IMF Gives an Upgrade-Lite Outlook for Global Growth

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Whether or not you trust international economic agencies, they still manage to grab their share of headlines and media attention. The history of forecasting from the International Monetary Fund (IMF) has been spotty over time, but the trend in recent years has been for it to lower its forecasts of global growth.

The IMF is suggesting that momentum in the global economy has been building since the middle of last year, and it is reaffirming its earlier forecasts of higher global growth in 2017 and 2018: for the world economy’s 2016 growth of 3.1% to grow at a pace of 3.5% in 2017 and 3.6% in 2018.

What economists and investors should take from this IMF view is that some of the growth is actually better than just reaffirmed. The view is that acceleration will be broad based and will be among advanced economies, emerging economies and low-income economies. These are also said to be building on gains that have been seen in both manufacturing and trade.

Before writing off the IMF’s forecast due to its mixed history of forecasting, it is important to understand that the IMF is a real entity with real operations. The organization has backing from 189 nations to foster global monetary cooperation. It also promotes secure financial stability, helps to facilitate international trade, promotes high employment and sustainable growth, and aims to reduce poverty around the world. While that sounds very governmental, the IMF is among the world’s top five holders of gold, if you rank it among central banks and governmental entities.

As far as the upgrade-lite commentary, the IMF said:

Our new projection for 2017 is marginally higher than what we expected in our last update. This improvement comes primarily from good economic news for Europe and Asia, as well as our continuing expectation for higher growth this year in the United States.

Despite signs of strength, the IMF warns that many nations will continue to struggle this year as their own growth rates look to be significantly below historic norms. Many commodity exporting nations remain challenged despite commodity recoveries, and the IMF named the Middle East, Africa and Latin America specifically. A combination of adverse weather conditions and civil unrest also threaten several low-income countries with mass starvation.

As far as the politics and policy uncertainties, the IMF report said:

Whether the current momentum will be sustained remains a question mark. There are clearly upside possibilities. Consumer and business confidence in advanced economies could rise further – though confidence indicators are already at relatively elevated levels. On the other hand, the world economy still faces headwinds. For one thing, trend productivity growth remains subdued across the world economy, for complex reasons that we have explored in a recent paper, and that seem likely to persist for some time. In addition, several prominent downside risks threaten our baseline forecast.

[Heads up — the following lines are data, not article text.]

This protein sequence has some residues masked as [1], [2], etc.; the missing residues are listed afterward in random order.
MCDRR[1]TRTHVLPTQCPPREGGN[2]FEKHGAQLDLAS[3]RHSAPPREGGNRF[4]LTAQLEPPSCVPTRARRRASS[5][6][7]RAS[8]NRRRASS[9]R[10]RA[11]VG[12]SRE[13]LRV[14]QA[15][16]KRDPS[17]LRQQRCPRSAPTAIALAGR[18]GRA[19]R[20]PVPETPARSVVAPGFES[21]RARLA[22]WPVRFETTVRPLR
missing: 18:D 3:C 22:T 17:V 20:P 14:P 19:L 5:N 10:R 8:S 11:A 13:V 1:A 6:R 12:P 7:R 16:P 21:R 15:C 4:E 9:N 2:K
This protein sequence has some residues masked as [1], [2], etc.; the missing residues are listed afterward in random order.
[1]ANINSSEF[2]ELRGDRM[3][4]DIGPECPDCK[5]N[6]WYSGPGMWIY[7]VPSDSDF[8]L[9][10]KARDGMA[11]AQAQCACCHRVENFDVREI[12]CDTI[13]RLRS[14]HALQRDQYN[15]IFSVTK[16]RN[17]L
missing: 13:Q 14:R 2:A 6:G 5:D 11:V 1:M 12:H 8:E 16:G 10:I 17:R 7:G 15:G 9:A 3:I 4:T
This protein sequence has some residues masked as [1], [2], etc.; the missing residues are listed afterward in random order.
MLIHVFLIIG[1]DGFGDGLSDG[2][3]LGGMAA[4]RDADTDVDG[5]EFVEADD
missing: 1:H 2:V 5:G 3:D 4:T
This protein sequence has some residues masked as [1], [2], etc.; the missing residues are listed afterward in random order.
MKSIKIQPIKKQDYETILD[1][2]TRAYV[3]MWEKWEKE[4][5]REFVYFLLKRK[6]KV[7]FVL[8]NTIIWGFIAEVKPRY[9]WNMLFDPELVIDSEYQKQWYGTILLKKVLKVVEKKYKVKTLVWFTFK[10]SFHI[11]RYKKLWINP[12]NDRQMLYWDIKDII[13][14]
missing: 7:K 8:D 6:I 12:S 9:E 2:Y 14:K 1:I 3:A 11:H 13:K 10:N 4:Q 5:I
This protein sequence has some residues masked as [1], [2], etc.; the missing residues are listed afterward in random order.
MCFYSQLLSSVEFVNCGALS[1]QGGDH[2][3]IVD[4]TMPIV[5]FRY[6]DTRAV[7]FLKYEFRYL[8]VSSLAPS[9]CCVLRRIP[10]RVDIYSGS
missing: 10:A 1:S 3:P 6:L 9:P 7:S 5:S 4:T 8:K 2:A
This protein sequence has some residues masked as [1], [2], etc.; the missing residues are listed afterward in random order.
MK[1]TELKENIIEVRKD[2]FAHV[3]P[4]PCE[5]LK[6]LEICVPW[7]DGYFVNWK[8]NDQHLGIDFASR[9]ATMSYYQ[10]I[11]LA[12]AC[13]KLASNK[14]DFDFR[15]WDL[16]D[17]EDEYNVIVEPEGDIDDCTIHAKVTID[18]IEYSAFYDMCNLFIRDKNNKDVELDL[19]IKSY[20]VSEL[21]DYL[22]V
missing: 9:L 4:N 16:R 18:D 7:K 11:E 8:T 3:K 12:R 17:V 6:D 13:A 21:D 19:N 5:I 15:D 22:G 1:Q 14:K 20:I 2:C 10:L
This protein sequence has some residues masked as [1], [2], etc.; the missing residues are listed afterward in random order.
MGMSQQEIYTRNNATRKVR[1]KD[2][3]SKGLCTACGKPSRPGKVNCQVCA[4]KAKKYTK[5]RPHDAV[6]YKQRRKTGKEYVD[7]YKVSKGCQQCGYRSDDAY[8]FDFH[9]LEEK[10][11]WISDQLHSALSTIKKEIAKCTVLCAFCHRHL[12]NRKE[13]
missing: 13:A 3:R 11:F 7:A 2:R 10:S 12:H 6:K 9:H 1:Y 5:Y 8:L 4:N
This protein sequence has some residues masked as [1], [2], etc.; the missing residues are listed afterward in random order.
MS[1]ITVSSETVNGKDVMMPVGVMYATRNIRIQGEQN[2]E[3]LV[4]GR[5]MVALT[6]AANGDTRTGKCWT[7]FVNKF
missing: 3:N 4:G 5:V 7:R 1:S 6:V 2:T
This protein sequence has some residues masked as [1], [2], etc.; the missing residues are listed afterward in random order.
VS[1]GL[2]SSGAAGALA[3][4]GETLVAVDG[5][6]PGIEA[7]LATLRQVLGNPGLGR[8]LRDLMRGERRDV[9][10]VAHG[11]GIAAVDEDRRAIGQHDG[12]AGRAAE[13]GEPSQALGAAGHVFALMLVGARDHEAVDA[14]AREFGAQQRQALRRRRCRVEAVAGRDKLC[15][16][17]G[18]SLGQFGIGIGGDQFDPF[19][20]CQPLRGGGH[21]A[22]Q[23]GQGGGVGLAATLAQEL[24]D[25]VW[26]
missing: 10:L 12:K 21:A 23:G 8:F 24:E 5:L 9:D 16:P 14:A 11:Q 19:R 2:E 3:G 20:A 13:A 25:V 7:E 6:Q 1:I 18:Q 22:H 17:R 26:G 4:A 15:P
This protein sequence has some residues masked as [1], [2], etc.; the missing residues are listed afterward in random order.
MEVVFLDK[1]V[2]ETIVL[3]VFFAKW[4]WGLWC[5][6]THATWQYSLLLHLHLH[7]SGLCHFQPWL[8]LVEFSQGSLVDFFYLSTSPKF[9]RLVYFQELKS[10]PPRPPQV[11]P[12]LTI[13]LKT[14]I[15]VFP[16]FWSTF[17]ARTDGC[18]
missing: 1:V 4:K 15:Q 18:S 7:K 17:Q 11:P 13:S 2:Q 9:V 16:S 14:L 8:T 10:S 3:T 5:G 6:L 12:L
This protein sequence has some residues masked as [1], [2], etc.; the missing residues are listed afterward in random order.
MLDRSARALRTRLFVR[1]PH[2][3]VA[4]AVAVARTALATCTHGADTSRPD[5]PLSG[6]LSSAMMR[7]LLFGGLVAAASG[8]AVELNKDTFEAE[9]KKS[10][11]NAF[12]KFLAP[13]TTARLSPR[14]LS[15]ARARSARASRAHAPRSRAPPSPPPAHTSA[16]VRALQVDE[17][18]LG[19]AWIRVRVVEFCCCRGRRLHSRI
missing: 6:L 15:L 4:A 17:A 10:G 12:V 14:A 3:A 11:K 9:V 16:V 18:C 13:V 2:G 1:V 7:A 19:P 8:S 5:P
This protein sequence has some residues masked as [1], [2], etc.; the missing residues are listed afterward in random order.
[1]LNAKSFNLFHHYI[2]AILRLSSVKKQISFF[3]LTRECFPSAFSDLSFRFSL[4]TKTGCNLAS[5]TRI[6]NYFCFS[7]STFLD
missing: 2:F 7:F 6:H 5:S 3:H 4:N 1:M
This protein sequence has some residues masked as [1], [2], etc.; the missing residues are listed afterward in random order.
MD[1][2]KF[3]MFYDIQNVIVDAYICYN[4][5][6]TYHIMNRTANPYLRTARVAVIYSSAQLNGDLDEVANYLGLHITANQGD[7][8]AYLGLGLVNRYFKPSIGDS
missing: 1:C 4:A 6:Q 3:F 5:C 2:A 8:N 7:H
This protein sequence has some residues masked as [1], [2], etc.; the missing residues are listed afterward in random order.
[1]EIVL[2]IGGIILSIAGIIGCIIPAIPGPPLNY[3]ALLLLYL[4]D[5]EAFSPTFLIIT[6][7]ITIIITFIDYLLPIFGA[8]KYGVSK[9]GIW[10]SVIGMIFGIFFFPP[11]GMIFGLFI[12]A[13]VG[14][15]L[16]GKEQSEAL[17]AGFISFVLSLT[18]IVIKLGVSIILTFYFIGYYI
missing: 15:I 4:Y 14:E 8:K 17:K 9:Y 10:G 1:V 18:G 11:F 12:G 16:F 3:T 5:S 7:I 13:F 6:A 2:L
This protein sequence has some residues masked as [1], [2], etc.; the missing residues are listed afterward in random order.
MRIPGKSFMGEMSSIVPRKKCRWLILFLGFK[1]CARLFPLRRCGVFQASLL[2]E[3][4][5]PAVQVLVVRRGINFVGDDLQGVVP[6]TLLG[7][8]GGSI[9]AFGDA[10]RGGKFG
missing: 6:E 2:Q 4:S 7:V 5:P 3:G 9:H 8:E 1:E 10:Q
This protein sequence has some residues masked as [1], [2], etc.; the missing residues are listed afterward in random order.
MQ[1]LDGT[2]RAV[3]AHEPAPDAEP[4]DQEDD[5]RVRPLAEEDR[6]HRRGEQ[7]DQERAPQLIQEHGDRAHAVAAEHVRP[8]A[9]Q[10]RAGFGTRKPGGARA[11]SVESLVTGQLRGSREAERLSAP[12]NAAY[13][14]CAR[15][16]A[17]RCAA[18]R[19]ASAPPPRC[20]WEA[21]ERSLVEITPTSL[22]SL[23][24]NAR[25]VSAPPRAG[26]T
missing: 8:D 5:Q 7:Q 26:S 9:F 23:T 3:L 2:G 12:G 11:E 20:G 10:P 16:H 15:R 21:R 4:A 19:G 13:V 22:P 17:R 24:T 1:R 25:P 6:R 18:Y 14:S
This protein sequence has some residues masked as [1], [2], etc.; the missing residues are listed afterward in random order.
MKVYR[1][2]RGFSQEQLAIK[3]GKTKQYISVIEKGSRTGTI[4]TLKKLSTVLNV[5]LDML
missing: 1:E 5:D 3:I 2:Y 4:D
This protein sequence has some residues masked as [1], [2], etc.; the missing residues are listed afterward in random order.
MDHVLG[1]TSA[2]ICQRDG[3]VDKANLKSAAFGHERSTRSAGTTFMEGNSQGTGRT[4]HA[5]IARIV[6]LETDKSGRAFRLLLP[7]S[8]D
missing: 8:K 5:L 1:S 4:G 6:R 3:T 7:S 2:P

One set of uncertainties stems from macroeconomic policies in the two largest economies. The U.S. Federal Reserve has embarked on monetary normalization and may soon begin to scale back the size of its balance sheet. Given the faster U.S. recovery, we could see more upward pressure on the dollar, as interest-rate hikes are not yet imminent for the Bank of Japan and the European Central Bank. At the same time, however, U.S. fiscal policy still seems likely to turn more expansionary over the next couple of years. If the slack remaining in the U.S. economy is small, the result could be inflation and a faster than expected pace of interest rate rises, reinforcing dollar strength and possibly causing difficulties for emerging and some developing economies—especially those with dollar pegs or extensive dollar-denominated liabilities. China’s desirable rebalancing process continues, as seen in a declining current account surplus and an increased GDP share of services, yet growth has remained reliant on domestic credit growth so rapid that it may cause financial stability problems down the road. These problems could, in turn, spill over to other countries.

Aside from the conjunctural policy uncertainties, a distinct set of threats comes from the growth in advanced economies of domestic political movements skeptical of international economic integration—no matter if integration is promoted through multilateral rules-based systems for the governance of trade, more ambitious regional arrangements such as the euro area and European Union, or globally agreed standards for financial regulation. A broad withdrawal from multilateralism could lead to such self-inflicted wounds as widespread protectionism or a competitive race to the bottom in financial oversight – a struggle of each against all that would leave all countries worse off.